- Stir the miso mixture into the soup until fully incorporated. Add the green onions and simmer for 3 more minutes. Season to taste with additional miso paste or a pinch of salt, if desired.
- Divide the soup among bowls and serve hot.
- Prep Time: 15 minutes
- Cook Time: 10 minutes
- Category: Soup
- Method: Stovetop
- Cuisine: Vegetarian
Keywords: miso, soup
Cooking By the Numbers…
Step 1 – Prep Soup Ingredients
Drain the tofu and cut it into 1-inch cubes. I prefer to use silken tofu as it has a smooth texture and melts right into the broth. Because it’s delicate, be sure to stir it in gently.
Stem and thinly slice the shiitake mushrooms.
As alternatives, you could use oyster or enoki mushrooms – though you should make sure to add enokis in during the last several minutes of cooking (along with the green onions) rather than at the start, because they’re thinner and flimsier than the other varieties.
Chop the nori and green onions.
Step 2 – Boil the Stock and Build the Soup
In a large saucepot over high heat, bring the vegetable stock to a boil. Lower the heat to medium-low and add the tofu, mushrooms, and seaweed.
Simmer, stirring occasionally, until the mushrooms have softened. This will take about 5 minutes.
Step 3 – Prep and Add the Paste
White miso (also called sweet or mellow) has the mildest flavor because it’s fermented for the least amount of time, but you can use any color you like.
You want to make sure the paste is free of lumps before it goes into the pot, so you’ll make a slurry first. To do this, place the paste in a small bowl and whisk in about 2 tablespoons of the hot stock until it’s smooth.
Stir this mixture into the soup until it’s fully incorporated, and then add the green onions.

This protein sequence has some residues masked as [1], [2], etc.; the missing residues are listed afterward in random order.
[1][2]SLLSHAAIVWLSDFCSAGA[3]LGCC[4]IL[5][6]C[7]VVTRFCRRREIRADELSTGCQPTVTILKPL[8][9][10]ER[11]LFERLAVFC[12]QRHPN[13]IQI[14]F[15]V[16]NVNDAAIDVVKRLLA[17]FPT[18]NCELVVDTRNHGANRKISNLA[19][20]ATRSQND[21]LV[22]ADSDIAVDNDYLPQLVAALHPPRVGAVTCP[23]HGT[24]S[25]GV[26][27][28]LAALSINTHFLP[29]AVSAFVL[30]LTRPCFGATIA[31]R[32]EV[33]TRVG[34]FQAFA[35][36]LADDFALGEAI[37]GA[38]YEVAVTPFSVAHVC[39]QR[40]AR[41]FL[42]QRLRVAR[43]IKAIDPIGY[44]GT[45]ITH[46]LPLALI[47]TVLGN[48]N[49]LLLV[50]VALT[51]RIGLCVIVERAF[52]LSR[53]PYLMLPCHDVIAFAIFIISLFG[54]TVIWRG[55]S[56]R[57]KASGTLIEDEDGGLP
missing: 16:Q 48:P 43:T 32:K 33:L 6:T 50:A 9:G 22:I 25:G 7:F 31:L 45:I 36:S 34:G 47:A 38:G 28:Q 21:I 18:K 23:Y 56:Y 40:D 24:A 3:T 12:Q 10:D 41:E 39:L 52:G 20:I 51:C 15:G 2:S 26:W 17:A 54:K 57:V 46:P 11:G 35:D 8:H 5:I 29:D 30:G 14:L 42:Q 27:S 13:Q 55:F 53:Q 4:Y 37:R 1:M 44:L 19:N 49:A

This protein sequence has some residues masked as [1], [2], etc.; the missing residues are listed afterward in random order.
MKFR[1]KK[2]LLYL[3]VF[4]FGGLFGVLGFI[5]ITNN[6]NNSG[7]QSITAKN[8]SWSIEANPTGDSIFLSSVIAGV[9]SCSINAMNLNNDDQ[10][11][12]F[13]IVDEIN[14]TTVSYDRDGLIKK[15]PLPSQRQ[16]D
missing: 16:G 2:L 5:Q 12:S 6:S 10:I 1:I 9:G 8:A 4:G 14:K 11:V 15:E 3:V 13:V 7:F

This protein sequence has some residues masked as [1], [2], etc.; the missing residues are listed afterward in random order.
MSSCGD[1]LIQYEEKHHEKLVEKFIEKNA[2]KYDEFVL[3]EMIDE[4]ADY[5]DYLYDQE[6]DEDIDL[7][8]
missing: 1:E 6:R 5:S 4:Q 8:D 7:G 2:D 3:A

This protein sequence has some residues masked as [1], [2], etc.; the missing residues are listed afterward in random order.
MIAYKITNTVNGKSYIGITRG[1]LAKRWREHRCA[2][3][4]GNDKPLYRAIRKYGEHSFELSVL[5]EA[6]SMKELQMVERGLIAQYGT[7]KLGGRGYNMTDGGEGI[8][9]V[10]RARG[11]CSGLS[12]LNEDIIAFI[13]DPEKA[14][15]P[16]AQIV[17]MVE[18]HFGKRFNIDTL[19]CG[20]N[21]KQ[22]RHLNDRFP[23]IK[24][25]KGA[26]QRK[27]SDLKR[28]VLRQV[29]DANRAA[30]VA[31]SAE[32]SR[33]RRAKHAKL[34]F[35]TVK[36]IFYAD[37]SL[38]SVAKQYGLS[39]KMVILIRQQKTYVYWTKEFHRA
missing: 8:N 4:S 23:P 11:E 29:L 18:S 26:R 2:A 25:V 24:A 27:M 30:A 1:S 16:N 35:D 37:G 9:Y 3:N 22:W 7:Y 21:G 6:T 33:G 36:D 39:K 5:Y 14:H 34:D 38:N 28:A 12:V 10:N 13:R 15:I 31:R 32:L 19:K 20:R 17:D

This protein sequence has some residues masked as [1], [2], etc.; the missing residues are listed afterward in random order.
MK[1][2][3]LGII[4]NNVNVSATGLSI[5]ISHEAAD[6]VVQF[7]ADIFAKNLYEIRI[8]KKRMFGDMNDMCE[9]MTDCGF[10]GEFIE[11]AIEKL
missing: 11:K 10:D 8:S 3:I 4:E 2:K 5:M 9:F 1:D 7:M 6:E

Step 4 – Simmer and Serve
Simmer for 3 more minutes.
Season to taste with additional paste or a pinch of salt, if desired. You can also season the soup with soy sauce or tamari, which is darker, gluten-free, and less salty, with a stronger, more savory flavor than regular soy.
Divide the soup among bowls and serve hot.
All Hail Mighty Miso
Although a dab more miso added at the end can fine-tune the seasoning to your liking, it’s not the only road to Flavortown. I tap in a few drops of a spicy sesame oil like this one from Eden Foods for some heat. It’s available on Amazon.
Dashi is the standard broth used in this style of soup, but our quick version calls for vegetable stock instead. If you eat fish, feel free to grab some dashi powder to boost the umami and go the more traditional route. You can find it on Amazon as well.
I think a homemade stock (even just a simple veg version) is the key to really stellar soup, so don’t shy away from making one in advance and keeping it in the freezer for miso emergencies. Sometimes I sneak soba noodles into my soup for extra bulk, too.
Will you make yours into a meal, or leave it as is to serve as a light first course? Share your soup suggestions in the comments below! And don’t forget to give this recipe a five-star rating if you loved it.
Hungry for more dishes that showcase miso paste? You’ll love these recipes:
- Roasted Butternut Squash & Black Bean Rice with Hemp Miso Dressing
- Buttered Miso Roasted Potatoes
- Roasted Sweet Potato, Corn, and Black Bean Salad with Spicy Dressing
Photos by Fanny Slater, © Ask the Experts, LLC. ALL RIGHTS RESERVED. See our TOS for more details. Originally published by Jennifer Swartvagher on May 26, 2015. Last updated on January 3, 2022.
Nutritional information derived from a database of known generic and branded foods and ingredients and was not compiled by a registered dietitian or submitted for lab testing. It should be viewed as an approximation.
About Fanny Slater
Fanny Slater is a home-taught food enthusiast based in Wilmington, North Carolina who won the “Rachael Ray Show” Great American Cookbook Competition in 2014, and published her cookbook “Orange, Lavender & Figs” in 2016. Fanny is a food and beverage writer, recipe developer, and social media influencer. She was a co-host on the Food Network series “Kitchen Sink,” was featured on Cooking Channel’s longtime popular series “The Best Thing I Ever Ate,” and continues to appear regularly on the “Rachael Ray Show.”